Here are just a smattering of great inventions and contributions to modern civilization and technological progress by black people...
Otis Boykin invented an improved electrical resistor used in computers - radios - television sets and a variety of electronic devices. Boykin's
resistor helped reduce the cost of those products.
Otis Boykin also invented a variable resistor used in guided missile parts, a control unit for heart stimulators, a burglar-proof cash register and a
chemical air filter.
After graduating from Fisk University and the Illinois Institute of Technology, Otis Boykin worked in a laboratory testing automatic controls for
airplanes. He later worked as a consultant for several firms and as a successful inventor. Boykin died of a heart failure in 1982.
Charles Brooks invented a street sweeper truck and patented it on March 17, 1896. Historically, prior to Brooks' truck, streets were commonly cleaned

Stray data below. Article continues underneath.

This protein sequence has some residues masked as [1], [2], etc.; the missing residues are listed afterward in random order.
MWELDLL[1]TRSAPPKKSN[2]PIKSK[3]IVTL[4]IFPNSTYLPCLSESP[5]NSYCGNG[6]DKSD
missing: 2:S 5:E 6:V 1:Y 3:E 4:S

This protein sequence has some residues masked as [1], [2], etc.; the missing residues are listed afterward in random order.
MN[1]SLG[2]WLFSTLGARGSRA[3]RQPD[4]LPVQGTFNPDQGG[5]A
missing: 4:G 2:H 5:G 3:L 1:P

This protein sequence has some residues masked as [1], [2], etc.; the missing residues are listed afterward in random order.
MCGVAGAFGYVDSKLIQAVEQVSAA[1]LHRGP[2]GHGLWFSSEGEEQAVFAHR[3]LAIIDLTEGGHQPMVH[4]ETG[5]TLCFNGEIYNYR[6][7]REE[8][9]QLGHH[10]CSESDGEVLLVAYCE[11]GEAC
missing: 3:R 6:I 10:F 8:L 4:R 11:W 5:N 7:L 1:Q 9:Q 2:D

by walking workers, picking up by hand or broom, or by horse-drawn machines. Brooks' truck had brushes attached to the front fender which pushed
trash to the curb.
Brooks also patented an early paper punch, also called a ticket punch. It was the first ticket punch to have a built-in receptacle on one of the jars
to collect the round pieces of waste paper and prevent littering.
Benjamin Banneker was a scientist, astronomer, inventor, writer and antislavery publicist. Banneker
created the first American built striking clock, invented the first Farmers' Almanac and actively campaigned against slavery.
Banneker was educated by Quakers and quickly revealed to the world his inventive nature. Benjamin
Banneker first achieved national acclaim for his scientific work in the 1791 survey of the Federal Territory (now Washington, D.C.). In 1753, he built
the first watch made in America, a wooden pocket watch. Twenty years later, Banneker began making astronomical calculations that enabled him to
successfully forecast a 1789 solar eclipse. His estimate, made well in advance of the celestial event, contradicted predictions of better-known
mathematicians and astronomers.